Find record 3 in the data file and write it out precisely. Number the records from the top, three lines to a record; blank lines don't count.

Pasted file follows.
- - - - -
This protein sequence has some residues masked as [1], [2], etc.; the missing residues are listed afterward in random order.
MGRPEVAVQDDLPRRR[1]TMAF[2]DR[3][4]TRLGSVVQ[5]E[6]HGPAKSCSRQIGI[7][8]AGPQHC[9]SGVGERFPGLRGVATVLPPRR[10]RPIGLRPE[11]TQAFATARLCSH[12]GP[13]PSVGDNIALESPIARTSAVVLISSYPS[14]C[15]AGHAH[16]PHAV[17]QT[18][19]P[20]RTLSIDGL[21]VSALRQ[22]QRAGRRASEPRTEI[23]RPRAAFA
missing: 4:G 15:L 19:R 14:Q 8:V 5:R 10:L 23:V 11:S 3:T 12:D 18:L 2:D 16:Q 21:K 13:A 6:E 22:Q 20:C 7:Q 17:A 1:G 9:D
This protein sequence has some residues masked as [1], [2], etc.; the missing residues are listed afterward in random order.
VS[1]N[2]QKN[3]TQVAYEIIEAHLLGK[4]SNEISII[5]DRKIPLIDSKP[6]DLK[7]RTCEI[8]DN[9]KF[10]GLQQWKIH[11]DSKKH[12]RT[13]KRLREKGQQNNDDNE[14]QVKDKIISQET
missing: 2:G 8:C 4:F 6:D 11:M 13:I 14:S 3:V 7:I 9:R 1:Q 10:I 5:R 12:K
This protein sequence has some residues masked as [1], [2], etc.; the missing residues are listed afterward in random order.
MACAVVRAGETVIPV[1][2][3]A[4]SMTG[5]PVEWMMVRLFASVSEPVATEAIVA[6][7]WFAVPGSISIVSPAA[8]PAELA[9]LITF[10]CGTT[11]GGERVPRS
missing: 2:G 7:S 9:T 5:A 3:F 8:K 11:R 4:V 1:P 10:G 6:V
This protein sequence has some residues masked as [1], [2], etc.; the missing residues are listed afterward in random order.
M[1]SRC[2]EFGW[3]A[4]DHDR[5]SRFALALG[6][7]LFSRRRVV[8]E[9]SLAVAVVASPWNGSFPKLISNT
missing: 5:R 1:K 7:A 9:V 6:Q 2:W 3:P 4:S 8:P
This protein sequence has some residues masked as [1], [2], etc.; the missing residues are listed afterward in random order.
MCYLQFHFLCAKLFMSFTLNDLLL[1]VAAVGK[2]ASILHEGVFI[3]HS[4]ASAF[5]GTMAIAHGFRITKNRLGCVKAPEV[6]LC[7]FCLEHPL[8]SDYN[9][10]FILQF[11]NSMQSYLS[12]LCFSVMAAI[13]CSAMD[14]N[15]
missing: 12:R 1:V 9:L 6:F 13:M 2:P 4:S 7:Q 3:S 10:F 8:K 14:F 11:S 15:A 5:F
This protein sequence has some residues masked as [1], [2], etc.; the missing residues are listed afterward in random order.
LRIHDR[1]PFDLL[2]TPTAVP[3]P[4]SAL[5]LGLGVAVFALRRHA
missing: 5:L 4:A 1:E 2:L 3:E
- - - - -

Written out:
This protein sequence has some residues masked as [1], [2], etc.; the missing residues are listed afterward in random order.
MACAVVRAGETVIPV[1][2][3]A[4]SMTG[5]PVEWMMVRLFASVSEPVATEAIVA[6][7]WFAVPGSISIVSPAA[8]PAELA[9]LITF[10]CGTT[11]GGERVPRS
missing: 2:G 7:S 9:T 5:A 3:F 8:K 11:R 4:V 1:P 10:G 6:V